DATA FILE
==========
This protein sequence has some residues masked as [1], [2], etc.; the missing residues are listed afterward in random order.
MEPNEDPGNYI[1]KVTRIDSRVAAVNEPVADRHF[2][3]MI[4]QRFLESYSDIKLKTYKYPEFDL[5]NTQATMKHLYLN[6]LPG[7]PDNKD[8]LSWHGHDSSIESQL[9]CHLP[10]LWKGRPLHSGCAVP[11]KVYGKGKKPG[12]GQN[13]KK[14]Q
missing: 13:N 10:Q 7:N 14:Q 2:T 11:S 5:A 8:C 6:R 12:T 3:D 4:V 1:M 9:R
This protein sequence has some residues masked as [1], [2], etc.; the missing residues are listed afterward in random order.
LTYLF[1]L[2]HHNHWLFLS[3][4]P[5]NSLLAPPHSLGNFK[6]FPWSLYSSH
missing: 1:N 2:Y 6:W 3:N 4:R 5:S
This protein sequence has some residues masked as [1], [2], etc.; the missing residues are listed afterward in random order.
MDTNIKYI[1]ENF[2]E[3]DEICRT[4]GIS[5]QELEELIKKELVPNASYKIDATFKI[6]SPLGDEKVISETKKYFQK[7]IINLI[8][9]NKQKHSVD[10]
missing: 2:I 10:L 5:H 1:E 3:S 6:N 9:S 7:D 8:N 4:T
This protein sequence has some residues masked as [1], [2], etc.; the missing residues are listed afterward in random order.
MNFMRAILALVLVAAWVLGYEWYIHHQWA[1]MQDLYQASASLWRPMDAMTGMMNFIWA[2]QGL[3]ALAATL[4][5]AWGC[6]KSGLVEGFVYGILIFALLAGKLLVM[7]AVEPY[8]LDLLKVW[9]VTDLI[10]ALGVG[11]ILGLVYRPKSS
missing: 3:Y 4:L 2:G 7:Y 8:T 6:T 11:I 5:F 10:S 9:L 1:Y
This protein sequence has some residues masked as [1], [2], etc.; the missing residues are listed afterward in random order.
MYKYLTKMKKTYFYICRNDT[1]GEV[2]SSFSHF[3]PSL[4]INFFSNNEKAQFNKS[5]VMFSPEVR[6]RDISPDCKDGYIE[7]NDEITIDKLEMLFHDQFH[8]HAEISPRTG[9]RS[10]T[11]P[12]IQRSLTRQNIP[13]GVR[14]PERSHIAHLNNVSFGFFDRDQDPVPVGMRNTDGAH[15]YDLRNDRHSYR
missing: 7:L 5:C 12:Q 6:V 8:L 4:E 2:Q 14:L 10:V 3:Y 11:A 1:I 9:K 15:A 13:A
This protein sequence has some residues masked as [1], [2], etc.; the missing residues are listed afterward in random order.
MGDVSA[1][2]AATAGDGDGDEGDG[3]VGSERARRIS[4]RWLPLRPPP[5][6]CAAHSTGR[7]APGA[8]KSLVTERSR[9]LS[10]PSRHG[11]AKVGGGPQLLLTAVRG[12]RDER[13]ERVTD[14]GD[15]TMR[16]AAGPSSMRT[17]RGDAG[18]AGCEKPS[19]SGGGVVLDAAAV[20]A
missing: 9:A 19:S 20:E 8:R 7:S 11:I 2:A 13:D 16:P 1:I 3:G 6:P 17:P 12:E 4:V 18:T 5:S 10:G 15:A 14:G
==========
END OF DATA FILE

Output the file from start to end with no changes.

This protein sequence has some residues masked as [1], [2], etc.; the missing residues are listed afterward in random order.
MEPNEDPGNYI[1]KVTRIDSRVAAVNEPVADRHF[2][3]MI[4]QRFLESYSDIKLKTYKYPEFDL[5]NTQATMKHLYLN[6]LPG[7]PDNKD[8]LSWHGHDSSIESQL[9]CHLP[10]LWKGRPLHSGCAVP[11]KVYGKGKKPG[12]GQN[13]KK[14]Q
missing: 13:N 10:Q 7:N 14:Q 2:T 11:S 5:A 8:C 6:R 12:T 3:D 4:V 1:M 9:R
This protein sequence has some residues masked as [1], [2], etc.; the missing residues are listed afterward in random order.
LTYLF[1]L[2]HHNHWLFLS[3][4]P[5]NSLLAPPHSLGNFK[6]FPWSLYSSH
missing: 1:N 2:Y 6:W 3:N 4:R 5:S
This protein sequence has some residues masked as [1], [2], etc.; the missing residues are listed afterward in random order.
MDTNIKYI[1]ENF[2]E[3]DEICRT[4]GIS[5]QELEELIKKELVPNASYKIDATFKI[6]SPLGDEKVISETKKYFQK[7]IINLI[8][9]NKQKHSVD[10]
missing: 2:I 10:L 5:H 1:E 3:S 6:N 9:S 7:D 8:N 4:T
This protein sequence has some residues masked as [1], [2], etc.; the missing residues are listed afterward in random order.
MNFMRAILALVLVAAWVLGYEWYIHHQWA[1]MQDLYQASASLWRPMDAMTGMMNFIWA[2]QGL[3]ALAATL[4][5]AWGC[6]KSGLVEGFVYGILIFALLAGKLLVM[7]AVEPY[8]LDLLKVW[9]VTDLI[10]ALGVG[11]ILGLVYRPKSS
missing: 3:Y 4:L 2:G 7:Y 8:T 6:T 11:I 5:F 10:S 9:L 1:Y
This protein sequence has some residues masked as [1], [2], etc.; the missing residues are listed afterward in random order.
MYKYLTKMKKTYFYICRNDT[1]GEV[2]SSFSHF[3]PSL[4]INFFSNNEKAQFNKS[5]VMFSPEVR[6]RDISPDCKDGYIE[7]NDEITIDKLEMLFHDQFH[8]HAEISPRTG[9]RS[10]T[11]P[12]IQRSLTRQNIP[13]GVR[14]PERSHIAHLNNVSFGFFDRDQDPVPVGMRNTDGAH[15]YDLRNDRHSYR
missing: 7:L 5:C 12:Q 6:V 8:L 4:E 2:Q 14:L 10:V 3:Y 11:A 1:I 9:K 15:A 13:A
This protein sequence has some residues masked as [1], [2], etc.; the missing residues are listed afterward in random order.
MGDVSA[1][2]AATAGDGDGDEGDG[3]VGSERARRIS[4]RWLPLRPPP[5][6]CAAHSTGR[7]APGA[8]KSLVTERSR[9]LS[10]PSRHG[11]AKVGGGPQLLLTAVRG[12]RDER[13]ERVTD[14]GD[15]TMR[16]AAGPSSMRT[17]RGDAG[18]AGCEKPS[19]SGGGVVLDAAAV[20]A
missing: 9:A 19:S 20:E 8:R 7:S 11:I 2:A 13:D 16:P 1:I 3:G 6:P 17:P 12:E 4:V 18:T 5:S 10:G 15:A 14:G